Lower lending is price of stability, says FSA boss

Restrictions on credit may be unpopular but they are essential, Lord Turner warns
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The hugely controversial failure of banks to increase lending may be a long-term feature of the economy people have no choice but to accept if they want a safer financial system, Britain's most senior regulator said last night.

Lord Turner, the chairman of the Financial Services Authority, said the banks' ability to lend to both consumers and businesses would inevitably be constrained as regulators sought to limit the possibilities of them ever again plunging the global economy into crisis through reckless behaviour.

"Major reform of the global regulatory regime is essential," Lord Turner said in a speech at Mansion House in the City. "At the core of that reform are new capital and liquidity rules which will change the dynamics of credit supply, with consequences that all of society, consumers, politicians and businesses need to understand and accept."

Lord Turner said last week's Basel III agreements, under which banks will be forced to hold more funds as a cushion against unexpected losses, had been a compromise designed to ensure that the financial services industry did not withdraw even more credit. Though critics have attacked the accord as being too weak, the FSA chairman said: "We want much higher capital and liquidity levels in future, but if we introduce them too rapidly, we stymie economic recovery."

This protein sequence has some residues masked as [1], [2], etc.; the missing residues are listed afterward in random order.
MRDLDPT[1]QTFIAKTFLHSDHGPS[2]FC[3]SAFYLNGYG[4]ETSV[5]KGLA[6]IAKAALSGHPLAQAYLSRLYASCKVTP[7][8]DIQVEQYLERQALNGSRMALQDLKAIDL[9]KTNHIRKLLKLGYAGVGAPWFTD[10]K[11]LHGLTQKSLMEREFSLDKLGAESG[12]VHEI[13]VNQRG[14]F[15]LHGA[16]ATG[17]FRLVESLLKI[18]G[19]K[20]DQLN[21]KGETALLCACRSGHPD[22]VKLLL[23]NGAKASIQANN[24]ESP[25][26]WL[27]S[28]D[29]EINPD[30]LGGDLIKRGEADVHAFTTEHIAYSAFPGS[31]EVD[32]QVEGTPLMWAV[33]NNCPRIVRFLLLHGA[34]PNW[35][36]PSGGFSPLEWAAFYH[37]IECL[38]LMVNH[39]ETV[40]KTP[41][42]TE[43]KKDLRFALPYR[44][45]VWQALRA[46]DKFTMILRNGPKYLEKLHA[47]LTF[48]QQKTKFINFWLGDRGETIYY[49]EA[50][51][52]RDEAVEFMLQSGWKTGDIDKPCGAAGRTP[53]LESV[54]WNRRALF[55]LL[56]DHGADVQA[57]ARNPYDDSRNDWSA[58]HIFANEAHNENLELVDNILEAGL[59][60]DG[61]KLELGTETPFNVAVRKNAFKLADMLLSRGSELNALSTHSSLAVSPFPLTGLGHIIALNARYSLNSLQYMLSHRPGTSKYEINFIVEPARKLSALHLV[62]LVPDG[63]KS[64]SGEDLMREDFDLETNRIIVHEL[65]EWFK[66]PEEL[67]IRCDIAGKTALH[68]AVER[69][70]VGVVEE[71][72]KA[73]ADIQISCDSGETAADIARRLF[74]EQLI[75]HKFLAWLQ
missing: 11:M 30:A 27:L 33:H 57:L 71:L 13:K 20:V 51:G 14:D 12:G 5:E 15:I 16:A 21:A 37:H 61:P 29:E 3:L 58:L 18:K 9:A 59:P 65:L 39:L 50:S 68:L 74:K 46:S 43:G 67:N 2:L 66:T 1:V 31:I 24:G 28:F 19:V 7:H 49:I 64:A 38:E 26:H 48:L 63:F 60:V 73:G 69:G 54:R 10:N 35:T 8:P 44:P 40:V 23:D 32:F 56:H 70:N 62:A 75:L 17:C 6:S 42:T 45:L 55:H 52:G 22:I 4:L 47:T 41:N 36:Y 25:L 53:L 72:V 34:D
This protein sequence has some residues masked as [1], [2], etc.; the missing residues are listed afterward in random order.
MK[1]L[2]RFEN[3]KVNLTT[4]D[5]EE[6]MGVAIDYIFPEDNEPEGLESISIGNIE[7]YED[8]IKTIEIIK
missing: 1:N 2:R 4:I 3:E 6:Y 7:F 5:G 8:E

Lord Turner also warned would-be homebuyers that they were in future likely to find it harder to get the largest mortgages. "[We must act] if needed to constrain credit booms before they end in busts," he said. New powers for regulators "may need to include limits on allowable contracts, such as maximum loan-to-value ratios", he added.

Such a stark warning from the most senior regulator in Britain will shock those who have accused banks of choking off the economic recovery by refusing to lend more despite the support given to them by taxpayers.

Earlier this week, figures from the Bank of England and the Council of Mortgage Lenders revealed that lending to both businesses and homebuyers remains at historic lows, prompting Vince Cable, the Business Secretary, to threaten banks with an "enormous kickback" from politicians that might include new financial penalties or tax levies.

However, Lord Turner's speech implies that the FSA accepts that banks are having to lend less freely as they build up their capital reserves. And he warned that a key role for the new Financial Policy Committee, the body that the Government intends to charge with preventing future systemic crises such as the credit crunch, might be "to take away the punch bowl before the party gets out of hand".

"Taking away the punch bowl, however, will not always be popular," he said. "It could mean restricting mortgage credit when individuals are buying houses in a rising market... it means slowing down credit booms which, as long as they last, make governments popular and swell their tax revenues."

Nick Anstee, the Lord Mayor of the City of London, also warned against vilifying the banks, saying in his speech that practices had improved. "The City has listened to the criticisms," Mr Anstee added. "We have examined how we operate and we have changed the way we go about our business."

He also warned again of the dangers of overreacting to the financial crisis. "If we get regulation wrong, we will lose business, banks and jobs to financial centres overseas – particularly those in the emerging markets," Mr Anstee said. "And they will seize them with gratitude – and perhaps be a little baffled that the UK has acted against its own interests."